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Nobukuni Katana
There are several generations of Nobukuni of the same name beginning with the shodai in late
Kamakura jidai and extending well into the Muromachi period.  The shodai Nobukuni is thought to have descended from the Rai school in Kamakura, being either the son of Ryo Hisanobu, or perhaps Kunihisa.  Nobukuni traveled to Sagami to become a student of Soshu Sadamune who was the son of the iconic master, Masamune.  So we see the junctures of two great lines of swordsmiths, the Rai school and the Soshu school, coming together in Nobukuni's works.  The influence of Sadamune is seen in the refined jigane, depth of nie structures, and exquisitely rendered carvings such as bonji and ken.

Six generations by the name Nobukuni continued, entering the Oei era at the dawn of the Muromachi period.  The workmanship between subsequent generations departing from the calmer, more refined style of jigane and hamon, to more exuberant and active patterns.
This katana is an important example of early Nobukuni school work.  It is accompanied by an NBTHK Hozon paper that notes it is Oei Nobukuni.  However, it also carries a beautifully scripted sayagaki by Tanobe Michihiro, the former Director of Research for the NBTHK in which he writes:

                                                Joshu [Yamashiro no Kuni] Nobukuni

Osuriage mumei.  This same smith in the Mid-Nanbokucho, the name continued for
generations after the shodai, and this work is consistent with the work of a generation from the end of the Nanbokucho peroiid to Oei, the beginning of the Muromachi period.  The work range is a ko-gunome mixed in a mainly ko-nie tone, and this is an excellent piece of work which clearly show the special characteristics of these same smith of both of these periods.

The length is two shaku, three sun, three bu.

Date:  Kinoto-Hitsuji Rangetsu (July 2015, Year of the Goat)
Inspected by:  Kanzanbe Michi (Tanobe Michihiro) (Kao)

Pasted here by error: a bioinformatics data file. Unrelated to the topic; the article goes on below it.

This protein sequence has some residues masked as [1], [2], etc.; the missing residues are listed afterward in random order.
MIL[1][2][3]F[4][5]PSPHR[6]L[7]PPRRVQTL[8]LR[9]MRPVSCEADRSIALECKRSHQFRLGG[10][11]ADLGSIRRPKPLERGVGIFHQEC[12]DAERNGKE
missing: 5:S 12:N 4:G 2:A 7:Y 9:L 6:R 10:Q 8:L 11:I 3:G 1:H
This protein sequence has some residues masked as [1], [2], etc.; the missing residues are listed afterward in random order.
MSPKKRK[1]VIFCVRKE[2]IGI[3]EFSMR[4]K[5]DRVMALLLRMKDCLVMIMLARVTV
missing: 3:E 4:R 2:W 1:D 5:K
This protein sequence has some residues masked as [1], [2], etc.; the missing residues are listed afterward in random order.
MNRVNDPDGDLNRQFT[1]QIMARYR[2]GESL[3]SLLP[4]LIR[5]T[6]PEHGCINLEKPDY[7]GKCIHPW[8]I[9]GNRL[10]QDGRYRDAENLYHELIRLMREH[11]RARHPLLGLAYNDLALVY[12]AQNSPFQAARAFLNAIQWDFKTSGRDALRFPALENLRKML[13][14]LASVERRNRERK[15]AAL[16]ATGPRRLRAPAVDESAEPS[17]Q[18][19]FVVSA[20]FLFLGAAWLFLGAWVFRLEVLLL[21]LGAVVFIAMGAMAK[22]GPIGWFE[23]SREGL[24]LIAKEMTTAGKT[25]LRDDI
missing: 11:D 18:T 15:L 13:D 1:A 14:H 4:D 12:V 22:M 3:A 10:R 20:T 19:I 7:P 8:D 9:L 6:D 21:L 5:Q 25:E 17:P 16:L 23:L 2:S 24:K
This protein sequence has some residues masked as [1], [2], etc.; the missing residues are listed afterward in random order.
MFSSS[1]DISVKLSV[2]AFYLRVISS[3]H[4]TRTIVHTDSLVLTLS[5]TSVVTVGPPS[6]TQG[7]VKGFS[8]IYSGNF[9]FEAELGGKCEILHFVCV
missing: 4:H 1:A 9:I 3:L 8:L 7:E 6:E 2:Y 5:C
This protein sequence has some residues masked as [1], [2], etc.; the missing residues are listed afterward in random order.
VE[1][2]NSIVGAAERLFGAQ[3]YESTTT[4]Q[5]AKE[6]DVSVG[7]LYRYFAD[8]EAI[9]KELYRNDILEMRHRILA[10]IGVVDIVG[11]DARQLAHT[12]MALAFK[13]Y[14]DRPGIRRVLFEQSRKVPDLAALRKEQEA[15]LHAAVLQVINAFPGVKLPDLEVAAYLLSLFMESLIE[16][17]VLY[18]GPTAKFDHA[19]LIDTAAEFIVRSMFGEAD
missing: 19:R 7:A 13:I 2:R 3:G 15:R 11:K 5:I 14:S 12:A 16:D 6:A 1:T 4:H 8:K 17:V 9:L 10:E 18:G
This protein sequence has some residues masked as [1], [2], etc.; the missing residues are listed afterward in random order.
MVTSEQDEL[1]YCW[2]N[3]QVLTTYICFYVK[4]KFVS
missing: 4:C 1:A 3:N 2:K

Translation by:  Harry Afu Watson, August 1, 2015


Nagasa:  70.7 cm
Motohaba:  2.75 cm
Kasane:  5.75 mm
Kissakihaba:  1.7 cm
Kissakikasane:  4 mm
Sori:  1.65
The polish is excellent and displays the merits of the forging and yakiba beautifully.  Please note that the spots seen in the boshi are not corrosion, but scuff marks from rubbing the interior of the shirasaya during transit, and can mitigated with a touch up of the kissaki.

It is a superb example of Nobukuni school work and would be an excellent addition to any collection.  The NBTHK Hozon papers and sayagaki by Mr. Tanobe Michihiro are testimony to its origins and quality
Offered on Consignment: $12,500.00

So in these two attributions we have a bracket of judgments placed into what could be either nidai, or sandai Nobukuni, but examining the bodies of workmanship, in my opinion the beam tips toward the nidai on the basis of both shape and stylistic approaches.   The workmanship has a more refined elegance and shows a closer reflection to the influence of Sadamune than later generations which began to depart toward more vigorous and robust characteristics.

The jigane is a tightly and consistently knit ko-itame with mokume, supporting a bright ko-niedeki
gunome-midare hamon that is very bright and consistently rendered.  The tiny nie glisten everywhere along the length of the habuchi and the jinie is dense providing wonderful luster to the jigane.  The soft midarekomi boshi is excellent, turning back in komaru toward the mune deeply in the kissaki, so deeply in fact, that it is nearly ichimai.  The boshi is incredibly healthy for a sword of this age considering over two hundred years of constant warfare subsequent to it's creation.  It is osuriage and mumei, with two ana in the nakago which was attentively shortened.  It is light and well balanced in hand.
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